Saturday, November 14, 2009

Polymath Block adds a new discipline: Sociobiology

In the same way that intelligent people compete for sexual success, without really being aware of the underlying self-organising system of evolution, Walter Block postulates that socialism may be hard-wired into the human brain because of the evolutionary success of explicit co-operation and implicit co-operation.

Listen in, from about 16 minutes onwards, to the following podcast, for his sociobiological explanation:

=> Libertarianism: Is it Conservatism’s Future? (MP3)

Essentially, a million years ago, there were two ways for a proto-human tribe to survive against the lions and the sabre-toothed tigers. One was explicit co-operation, where if I helped you, then next week you helped me. This 'Reciprocation' feature is hard-wired into humanity and is used by sales people today to sell you stuff you perhaps realise afterwards you didn't want (e.g. giving away small 'free' samples of shampoo - you then 'reciprocate' later by buying a full bottle of the new shampoo from these 'benefactors').

Those who didn't reciprocate, for instance if you looked after them when they were unwell and they then refused to look after you when you were unwell, were quickly shunned, isolated, and kicked out of the tribe.

This explicit co-operation, driven by the underlying evolutionary mechanism of gene survival, worked well enough for 50 to 100 related people, in the typical primitive pre-Neolithic tribe. This then is the behaviour, which lies at the root of socialism. It is why socialist society can survive at the primitive agragrian autarchic level of a village or a small valley, with a single overlord, who is probably also literally 'Head of the Family'. The emotion and the memory of reciprocation holds everything together, in the tribe, through thick and through thin.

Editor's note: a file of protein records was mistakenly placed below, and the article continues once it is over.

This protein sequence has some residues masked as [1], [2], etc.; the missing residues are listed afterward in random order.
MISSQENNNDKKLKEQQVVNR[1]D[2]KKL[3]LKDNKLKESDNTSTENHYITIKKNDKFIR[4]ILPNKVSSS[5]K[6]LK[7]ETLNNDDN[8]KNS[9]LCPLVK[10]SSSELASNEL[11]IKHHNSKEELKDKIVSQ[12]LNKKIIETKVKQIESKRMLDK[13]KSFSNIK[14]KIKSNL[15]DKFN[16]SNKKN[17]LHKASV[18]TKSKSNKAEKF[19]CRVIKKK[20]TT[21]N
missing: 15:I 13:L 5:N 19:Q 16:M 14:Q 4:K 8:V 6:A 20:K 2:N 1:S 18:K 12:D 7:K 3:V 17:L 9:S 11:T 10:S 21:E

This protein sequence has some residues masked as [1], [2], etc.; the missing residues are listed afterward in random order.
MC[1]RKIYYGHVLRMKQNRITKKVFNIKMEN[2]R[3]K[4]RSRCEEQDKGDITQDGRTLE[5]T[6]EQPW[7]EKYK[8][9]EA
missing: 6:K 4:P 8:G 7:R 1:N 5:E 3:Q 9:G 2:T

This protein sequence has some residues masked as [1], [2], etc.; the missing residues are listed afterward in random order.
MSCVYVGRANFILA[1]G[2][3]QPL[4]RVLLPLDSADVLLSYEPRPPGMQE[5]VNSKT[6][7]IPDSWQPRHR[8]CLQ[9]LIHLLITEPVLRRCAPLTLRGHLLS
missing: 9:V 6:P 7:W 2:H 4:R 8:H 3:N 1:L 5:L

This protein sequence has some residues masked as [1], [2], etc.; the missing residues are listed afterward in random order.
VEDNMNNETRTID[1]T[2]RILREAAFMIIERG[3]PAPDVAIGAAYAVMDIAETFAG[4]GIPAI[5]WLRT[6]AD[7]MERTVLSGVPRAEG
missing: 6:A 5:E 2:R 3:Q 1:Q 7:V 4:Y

But what does this primitive tribe do if it finds a rival tribe over the hill, carrying lots of juicy Wildebeest carcasses? It forms a hunting party and tries to wipe out the other tribe in order to retrieve the Wildebeests. These people are 'others' and therefore it is okay to kill them, so long as the tribal chief commands it.

But this kind of tribal aggressive behaviour, perhaps the root of national socialism, completely wipes out a far more powerful form of co-operation, that of implicit co-operation, i.e. the free market, another self-organising Hayekian system with remarkable similarities to evolution.

If instead of trying to wipe out the other tribe, we open trade negotiations with them instead (something which happened only in the last 100,000 years or so, when Cro-Magnon eventually grew intelligent enough to work this out), 'selling' what we had too much of (say, ivory tusks) for what the other tribe had too much of (say, Wildebeest carcasses), enabled us to become much wealthier over time, rather than by using the older techniques of brutal theft and murder.